Plans to upgrade the A5 road between Aughnacloy near the border in Tyrone and Londonderry have been on the drawing board for almost a decade. In that same period around 30 people have been killed in accidents on that 53-mile stretch of road.
Parts of it are more dangerous than others.
The deaths of two elderly people from England whose car was in collision with a lorry on the Doogary Road outside Omagh on Monday brings to six the number of fatalities on that five-mile stretch of road in the past seven years.
And last night it was confirmed that a pedestrian had been killed after an accident involving a car on another part of the A5 near Omagh.
Those statistics present an undeniable case for improvements on the A5 and indeed road safety was one of the arguments made at the public inquiry into why the proposed dualling of the road was required.
But, as always seems to happen in Northern Ireland, the plans have been bedevilled by delays, the latest earlier this year when a legal challenge was mounted shortly before work was due to begin on the first phase of the project.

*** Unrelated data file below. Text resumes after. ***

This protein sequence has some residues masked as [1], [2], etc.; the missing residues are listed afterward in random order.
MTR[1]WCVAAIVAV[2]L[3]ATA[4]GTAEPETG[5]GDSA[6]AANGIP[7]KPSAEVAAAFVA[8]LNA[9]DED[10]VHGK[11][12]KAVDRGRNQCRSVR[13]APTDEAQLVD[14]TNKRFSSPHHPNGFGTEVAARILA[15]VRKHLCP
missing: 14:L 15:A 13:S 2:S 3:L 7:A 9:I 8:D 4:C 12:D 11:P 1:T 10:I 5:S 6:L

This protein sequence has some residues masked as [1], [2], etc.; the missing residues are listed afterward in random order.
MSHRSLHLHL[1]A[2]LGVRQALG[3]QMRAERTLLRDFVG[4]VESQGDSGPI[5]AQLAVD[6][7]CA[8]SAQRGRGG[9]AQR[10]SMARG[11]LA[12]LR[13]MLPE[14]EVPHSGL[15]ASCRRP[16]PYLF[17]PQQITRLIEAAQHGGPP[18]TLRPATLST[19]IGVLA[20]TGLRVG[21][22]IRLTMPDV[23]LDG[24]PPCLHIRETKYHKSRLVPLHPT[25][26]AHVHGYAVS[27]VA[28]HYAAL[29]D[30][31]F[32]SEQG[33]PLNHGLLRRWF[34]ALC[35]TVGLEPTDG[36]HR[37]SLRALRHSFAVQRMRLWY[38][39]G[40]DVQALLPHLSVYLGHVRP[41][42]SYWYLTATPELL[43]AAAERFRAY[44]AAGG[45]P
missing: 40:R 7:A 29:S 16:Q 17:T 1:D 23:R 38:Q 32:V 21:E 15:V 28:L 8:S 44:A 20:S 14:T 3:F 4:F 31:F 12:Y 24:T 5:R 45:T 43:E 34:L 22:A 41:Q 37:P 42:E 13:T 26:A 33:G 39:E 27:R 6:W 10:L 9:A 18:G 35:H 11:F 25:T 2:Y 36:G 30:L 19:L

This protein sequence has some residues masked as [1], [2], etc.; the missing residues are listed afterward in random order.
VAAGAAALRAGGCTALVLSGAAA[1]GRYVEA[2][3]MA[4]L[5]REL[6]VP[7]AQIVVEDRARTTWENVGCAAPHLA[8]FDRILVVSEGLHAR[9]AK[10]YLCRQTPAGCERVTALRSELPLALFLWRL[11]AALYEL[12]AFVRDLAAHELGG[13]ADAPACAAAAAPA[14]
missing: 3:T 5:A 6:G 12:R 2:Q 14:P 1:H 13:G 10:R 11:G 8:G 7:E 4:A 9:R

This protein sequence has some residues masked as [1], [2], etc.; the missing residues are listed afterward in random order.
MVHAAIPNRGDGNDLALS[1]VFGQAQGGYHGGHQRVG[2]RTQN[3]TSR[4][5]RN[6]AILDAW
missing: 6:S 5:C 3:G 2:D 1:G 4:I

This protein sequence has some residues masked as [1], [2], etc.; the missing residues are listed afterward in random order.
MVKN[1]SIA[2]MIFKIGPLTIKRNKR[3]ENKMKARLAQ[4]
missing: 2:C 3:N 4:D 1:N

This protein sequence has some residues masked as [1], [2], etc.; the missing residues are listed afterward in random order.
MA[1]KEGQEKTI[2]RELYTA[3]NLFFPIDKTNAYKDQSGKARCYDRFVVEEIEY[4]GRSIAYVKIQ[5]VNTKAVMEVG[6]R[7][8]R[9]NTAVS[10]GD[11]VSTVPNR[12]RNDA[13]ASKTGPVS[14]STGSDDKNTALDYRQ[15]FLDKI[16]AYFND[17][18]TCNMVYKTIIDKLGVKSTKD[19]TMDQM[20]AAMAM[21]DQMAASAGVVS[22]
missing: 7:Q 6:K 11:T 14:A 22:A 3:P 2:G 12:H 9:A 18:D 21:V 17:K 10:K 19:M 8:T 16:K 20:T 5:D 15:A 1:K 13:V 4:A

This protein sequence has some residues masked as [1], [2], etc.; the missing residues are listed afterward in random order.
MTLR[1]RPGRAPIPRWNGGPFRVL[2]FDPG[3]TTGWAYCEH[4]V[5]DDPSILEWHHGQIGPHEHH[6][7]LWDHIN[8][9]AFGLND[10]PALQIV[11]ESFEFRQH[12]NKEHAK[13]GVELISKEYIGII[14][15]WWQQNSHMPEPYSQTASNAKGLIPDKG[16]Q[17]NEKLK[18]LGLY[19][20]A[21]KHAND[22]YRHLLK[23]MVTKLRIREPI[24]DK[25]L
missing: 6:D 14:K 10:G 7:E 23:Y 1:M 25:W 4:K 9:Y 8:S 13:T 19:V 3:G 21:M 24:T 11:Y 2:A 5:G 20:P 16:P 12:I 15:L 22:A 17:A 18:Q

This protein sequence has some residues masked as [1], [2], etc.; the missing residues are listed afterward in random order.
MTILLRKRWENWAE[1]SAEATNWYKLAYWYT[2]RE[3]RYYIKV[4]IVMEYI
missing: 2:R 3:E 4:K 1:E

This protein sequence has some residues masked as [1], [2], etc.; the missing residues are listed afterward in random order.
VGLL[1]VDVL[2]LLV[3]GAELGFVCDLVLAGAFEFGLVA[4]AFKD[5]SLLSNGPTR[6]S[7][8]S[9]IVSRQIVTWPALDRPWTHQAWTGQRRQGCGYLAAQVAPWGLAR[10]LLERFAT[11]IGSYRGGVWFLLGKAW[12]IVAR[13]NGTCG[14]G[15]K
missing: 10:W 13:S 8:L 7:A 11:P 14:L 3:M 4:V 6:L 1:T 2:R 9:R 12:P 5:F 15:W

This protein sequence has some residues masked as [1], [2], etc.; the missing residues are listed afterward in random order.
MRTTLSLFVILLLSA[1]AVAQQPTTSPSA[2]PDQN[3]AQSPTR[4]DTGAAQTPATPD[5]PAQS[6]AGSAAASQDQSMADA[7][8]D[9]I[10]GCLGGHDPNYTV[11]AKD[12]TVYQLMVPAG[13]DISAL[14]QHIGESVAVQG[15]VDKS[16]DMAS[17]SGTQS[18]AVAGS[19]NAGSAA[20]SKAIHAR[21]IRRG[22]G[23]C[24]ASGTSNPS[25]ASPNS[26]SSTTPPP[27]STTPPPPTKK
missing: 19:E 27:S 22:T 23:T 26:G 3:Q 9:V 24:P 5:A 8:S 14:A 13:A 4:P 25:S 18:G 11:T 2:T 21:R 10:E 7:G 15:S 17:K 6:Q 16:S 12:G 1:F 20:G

Already £80m has been spent without a single yard of tarmac being laid. It is a project which has attracted cross-border support. Before the power-sharing Executive at Stormont imploded it had agreed a financial allocation of £229m for the period up to 2021.
The Irish Government agreed to give £50m towards the project with another £25m to ensure that the first phase began as soon as possible.
However, not everyone is in favour of the project and legal challenges have been taken against the road widening, forcing the government when it was sitting at Stormont to take heed of - among other things - special areas of conservation and important wildlife habitats.
But even if there was no opposition it is doubtful that the project could go ahead in its entirety in any case since there is no Minister of Infrastructure in post in Northern Ireland to make the necessary decisions to proceed. Civil servants are wary of exceeding their powers after the decision to grant permission for a huge incinerator on the outskirts of Belfast was overturned by the courts because it had not been approved by a minister.
The need to improve this important but dangerous route is compelling but it is likely to remain in an untouched ministerial in-tray for some time.